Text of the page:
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A new kind of letter writing

standard August 31, 2009 6 responses

While I was in North Carolina I read a fabulous book. It was moving and funny and superbly written. It made me smile, and cry, and even better it really made me think.

First it made me think about book clubs and how they could be seriously improved.

Then it made me think about my own book and how I want it to move people the way the Guernsey Literary and Potato Peel Society moved me.

Last it made me wonder what happened to good letter writing. It’s an epistolary novel. The story unfolds witty letter after witty letter. They’re well written, entertaining, really just delightful. I’m sorry, but there’s really no other word.

When I closed the book after finishing it I was sad that all the letters were done and I wouldn’t get to read another. Which led me to wonder about the demise of great letter writing.

I remember writing 16 page letters to my friends when I was a teen. I remember reading their 24 page replies. We went into excruciating details about our lives, our hopes, our fears… anything and everything that ever went on in our day to day lives. I loved imagining my friends reading my letters as I lay on my bed writing page after page.

Then the email was born and, even though we lived thousands of miles away from each other, in a few hastily typed paragraphs we could keep each other updated daily. But you know, I think that some of us had souls that craved those lengthier missives. The more poetic language reserved for letters. Even the lyrical qualities of epistolary stories.

We’re the ones who started blogs.

Instead of writing our tales and directing them to just one person, we write them to anyone who will read them. We weave our stories and we post them online instead of posting them in the mail. We might not start any blog posts with the word ‘Dear’ or finish with “love, me” but these are letters nonetheless. Letters about our lives, our hopes, our fears… about anything that crosses our minds that we need to share with someone we love and trust.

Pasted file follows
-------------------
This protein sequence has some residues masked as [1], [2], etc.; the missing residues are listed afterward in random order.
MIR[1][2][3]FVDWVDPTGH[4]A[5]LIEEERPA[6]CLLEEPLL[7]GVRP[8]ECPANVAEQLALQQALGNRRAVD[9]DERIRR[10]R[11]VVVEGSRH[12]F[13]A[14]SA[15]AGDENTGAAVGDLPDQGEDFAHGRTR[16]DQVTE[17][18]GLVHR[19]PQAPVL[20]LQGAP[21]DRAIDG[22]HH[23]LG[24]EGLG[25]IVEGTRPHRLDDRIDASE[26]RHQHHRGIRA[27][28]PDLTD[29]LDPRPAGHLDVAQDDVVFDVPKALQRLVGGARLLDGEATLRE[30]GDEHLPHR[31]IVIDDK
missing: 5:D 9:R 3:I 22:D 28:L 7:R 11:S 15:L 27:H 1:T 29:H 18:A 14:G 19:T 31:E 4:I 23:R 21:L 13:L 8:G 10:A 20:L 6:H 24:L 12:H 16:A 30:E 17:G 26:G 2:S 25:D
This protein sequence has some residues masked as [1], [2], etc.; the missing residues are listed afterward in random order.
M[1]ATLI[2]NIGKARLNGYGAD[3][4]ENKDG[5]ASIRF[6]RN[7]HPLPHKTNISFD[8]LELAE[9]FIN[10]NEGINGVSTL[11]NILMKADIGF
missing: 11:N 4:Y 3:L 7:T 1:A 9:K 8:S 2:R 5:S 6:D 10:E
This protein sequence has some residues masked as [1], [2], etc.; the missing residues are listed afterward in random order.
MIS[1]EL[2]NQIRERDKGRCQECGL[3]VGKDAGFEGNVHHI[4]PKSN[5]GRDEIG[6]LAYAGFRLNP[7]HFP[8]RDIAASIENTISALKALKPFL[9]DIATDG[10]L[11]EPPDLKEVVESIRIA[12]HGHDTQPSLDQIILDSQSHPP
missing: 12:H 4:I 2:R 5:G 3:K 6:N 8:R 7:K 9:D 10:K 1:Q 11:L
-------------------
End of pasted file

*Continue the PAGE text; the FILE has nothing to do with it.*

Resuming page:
I still wish I had it in me to write lengthy letters to my close friends, but I get frustrated at the thought of having to write the same information over and over again. It just seems easier to write it all down in one place and to share it with anyone who might be interested in reading it. And don’t think that I don’t imagine you reading this as I write it. I might not have a clear idea of what your living room looks like or what computer you’re reading on, but I often didn’t know what my friend’s homes looked like after they moved away. And I might not know what you look like either, but in my heart I still know you. You’re my friend. And you’re reading my letters to you. Every day.

Thanks for reading.


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6 responses


    A couple of things. You are now the second person to highly recommend Guernsey Literary and Potato Peel Society. I shall read it next.

    I read The Venetian Affair recently which is a love story all told from love letter from 300 or 400 years ago. It can be a bit dull at certain points, but oh, the drama, love and lust shine through.

    I saw the movie Julie & Julia this past weekend too and whereas Julie communicates via blog with her family and her new and old friends, Julia has a dear pen pal (don’t want to provide any spoilers).

  • That is such a lovely post! I used to write letters to my great grandmother and after going there yesterday for my great grandpa’s 90th birthday party it has me thinking about those letters I no longer write to her. I think I will get back into letter writing at least to her because she has no access to internet and so she has no clue what’s going on in my life now.

    Kudos to you!

  • Hm…I left a comment this morning, but I did so at abuot 5, so maybe I didn’t click publish–though I often comment on your blog that early.

    I used to write so many letters, my friends said my dad should buy stock in Hallmark. I used to hate it when I’d run out of sheets of paper, but still have the matching envelopes.

    Can’t say my writing ever was or is poetic, but it was so prolific…missing my friends, missing writing, made me start a blog. I wrote for my friends, but more “strangers” read it. That wounded me at first, but now I find strength in it.

    Curious too, my post today is about thank you notes and how I enjoy them (crave them).

    Thanks for being out there, friend.

  • JarieMame

    Your blog rings so true. I still write, but its the seasonal greeting card to an elderly relative. I too remember those days of waiting for the mail in hopes of a letter from a friend miles away:) I even remember saving certain letters from a boy at camp I met;) Times have changed, blogs are our letters, I guess you gotta roll with it and enjoy what we have now:) But I still like to pull out the old shoebox of letters saved to relive the past…the good ol’ days!

  • as much as i’m loving immersing myself in all things bloggy, i’ve been nostalgic lately (too) for old-school letter writing.

    the hubs is deployed overseas and we can communicate easily, daily even, via text, skype, email, cellphone … but i didn’t want to lose this opportunity to also be writing good ol’ fashioned love letters!

  • I just finished Guernsey today. I, too am craving to get ink on my hands, lick an envelope, and choose the most colorful stamps. I’m cross posting this entry to my own blog. It made me happy and I want to share it. If you don’t approve, I’ll remove it.

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